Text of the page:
Area of isostress near the notch root.

## Abstract

This study proposes a quantitative method for predicting fatigue limit reliability of a notched metal containing inhomogeneities. Since the fatigue fracture origin of the notched metal cannot be determined in advance because of stress nonuniformity, randomly distributed particles, and scatter of a matrix, it is difficult to predict the fatigue limit. The present method utilizes a stress-strength model incorporating the “statistical hardness characteristics of a matrix under small indentation loads” and the “statistical hardness characteristics required for non-propagation of fatigue cracks from microstructural defects”. The notch root is subdivided into small elements to eliminate the stress nonuniformity. The fatigue limit reliability is predicted by unifying the survival rates of the elements obtained by the stress-strength model according to the weakest link model. The method is applied to notched specimens of aluminum cast alloy JIS AC4B-T6 containing eutectic Si, Fe compounds and porosity. The fatigue strength reliability at 107 cycles, which corresponds to the fatigue limit reliability, is predicted. The fatigue limits of notch root radius ρ = 2, 1, 0.3, and 0.1 mm are obtained by rotating-bending fatigue tests. It is shown that the fatigue limits predicted by the present method are in good agreement with the experimental ones.

### Keywords

- metal fatigue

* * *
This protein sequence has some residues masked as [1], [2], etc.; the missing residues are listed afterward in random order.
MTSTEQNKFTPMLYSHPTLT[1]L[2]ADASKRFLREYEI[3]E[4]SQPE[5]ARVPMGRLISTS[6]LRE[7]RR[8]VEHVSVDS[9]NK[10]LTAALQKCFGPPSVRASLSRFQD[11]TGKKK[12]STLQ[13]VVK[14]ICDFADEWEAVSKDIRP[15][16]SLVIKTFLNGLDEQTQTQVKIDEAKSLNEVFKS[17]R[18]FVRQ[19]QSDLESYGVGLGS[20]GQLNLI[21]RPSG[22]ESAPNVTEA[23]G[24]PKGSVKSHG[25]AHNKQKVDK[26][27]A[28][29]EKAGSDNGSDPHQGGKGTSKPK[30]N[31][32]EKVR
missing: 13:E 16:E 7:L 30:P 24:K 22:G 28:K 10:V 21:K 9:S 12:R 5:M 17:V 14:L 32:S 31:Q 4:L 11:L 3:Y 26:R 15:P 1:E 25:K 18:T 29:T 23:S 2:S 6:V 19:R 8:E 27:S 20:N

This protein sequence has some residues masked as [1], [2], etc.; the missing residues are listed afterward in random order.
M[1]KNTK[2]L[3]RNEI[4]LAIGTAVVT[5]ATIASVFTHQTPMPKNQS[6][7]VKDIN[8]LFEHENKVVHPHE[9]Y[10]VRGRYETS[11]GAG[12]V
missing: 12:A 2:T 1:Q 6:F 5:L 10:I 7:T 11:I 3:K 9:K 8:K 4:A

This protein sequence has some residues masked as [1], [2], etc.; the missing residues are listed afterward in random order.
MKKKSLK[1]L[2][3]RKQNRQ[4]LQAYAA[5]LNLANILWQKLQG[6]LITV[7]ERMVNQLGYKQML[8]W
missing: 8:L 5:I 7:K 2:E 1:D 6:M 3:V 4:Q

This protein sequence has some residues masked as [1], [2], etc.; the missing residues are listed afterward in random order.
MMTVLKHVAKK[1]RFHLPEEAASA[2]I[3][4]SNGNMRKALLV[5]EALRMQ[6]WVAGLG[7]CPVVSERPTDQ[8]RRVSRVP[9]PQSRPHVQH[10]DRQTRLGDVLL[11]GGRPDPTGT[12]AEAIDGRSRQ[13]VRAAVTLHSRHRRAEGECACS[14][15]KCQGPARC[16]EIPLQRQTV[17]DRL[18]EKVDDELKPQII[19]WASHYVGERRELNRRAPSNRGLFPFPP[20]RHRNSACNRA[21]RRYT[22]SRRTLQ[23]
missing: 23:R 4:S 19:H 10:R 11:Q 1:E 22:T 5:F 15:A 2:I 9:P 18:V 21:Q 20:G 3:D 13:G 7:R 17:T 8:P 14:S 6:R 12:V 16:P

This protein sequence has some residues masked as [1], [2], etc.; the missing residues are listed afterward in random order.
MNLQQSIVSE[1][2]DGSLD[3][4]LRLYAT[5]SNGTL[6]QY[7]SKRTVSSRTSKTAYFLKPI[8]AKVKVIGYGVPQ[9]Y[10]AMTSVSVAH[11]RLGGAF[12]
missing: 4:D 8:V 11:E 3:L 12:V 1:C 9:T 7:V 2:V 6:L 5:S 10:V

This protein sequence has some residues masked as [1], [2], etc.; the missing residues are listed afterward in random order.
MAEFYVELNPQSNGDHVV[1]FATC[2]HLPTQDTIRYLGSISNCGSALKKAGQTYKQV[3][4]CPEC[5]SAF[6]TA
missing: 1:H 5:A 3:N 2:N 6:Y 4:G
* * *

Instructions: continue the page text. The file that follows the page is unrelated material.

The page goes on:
- fatigue limit reliability
- notch effect
- aluminum cast alloy
- inhomogeneity

## 1. Introduction

Aluminum cast alloys are widely applied, for example, in motor vehicles, ships, aircraft, machines, and structures, owing to the high cast ability and high specific strength [1, 2, 3]. They can be improved so as to meet specific mechanical properties by tuning the casting method, the alloying elements, and the cooling and heat treatment conditions [4, 5, 6]. Generally, precipitation hardening, also called age-hardening, is used to strengthen the aluminum cast alloys, which brings the dense precipitate of particles such as eutectic Si. The precipitations form fine microstructures such as dendrites, which significantly improve the mechanical properties. However, the resultant stress concentrations by the precipitations further to fatigue fracture unfortunately [7, 8, 9]. Moreover, the possibility of the fatigue fracture increases more and more if microstructural flaws such as porosity are created in the casting process [10, 11, 12, 13, 14, 15]. Because the precipitate particles and the microstructural defects are unique, the fatigue strength of the aluminum cast alloys is obliged to treat statistically.

Statistical fatigue test methods [16, 17] are standardized to determine the reliability of the fatigue strength. However, because they require many fatigue tests, it is time-consuming to determine the fatigue strength reliability at 10^{7} stress cycles. Moreover, because the weakest region which controls the fatigue strength of the specimen is not known, the present materials cannot be improved rationally. Hence, a faster, rational method for quantitatively and nondestructively predicting the effect of inhomogeneities on fatigue strength is necessary for safe and reliable machine designs and for economical and quick material developments.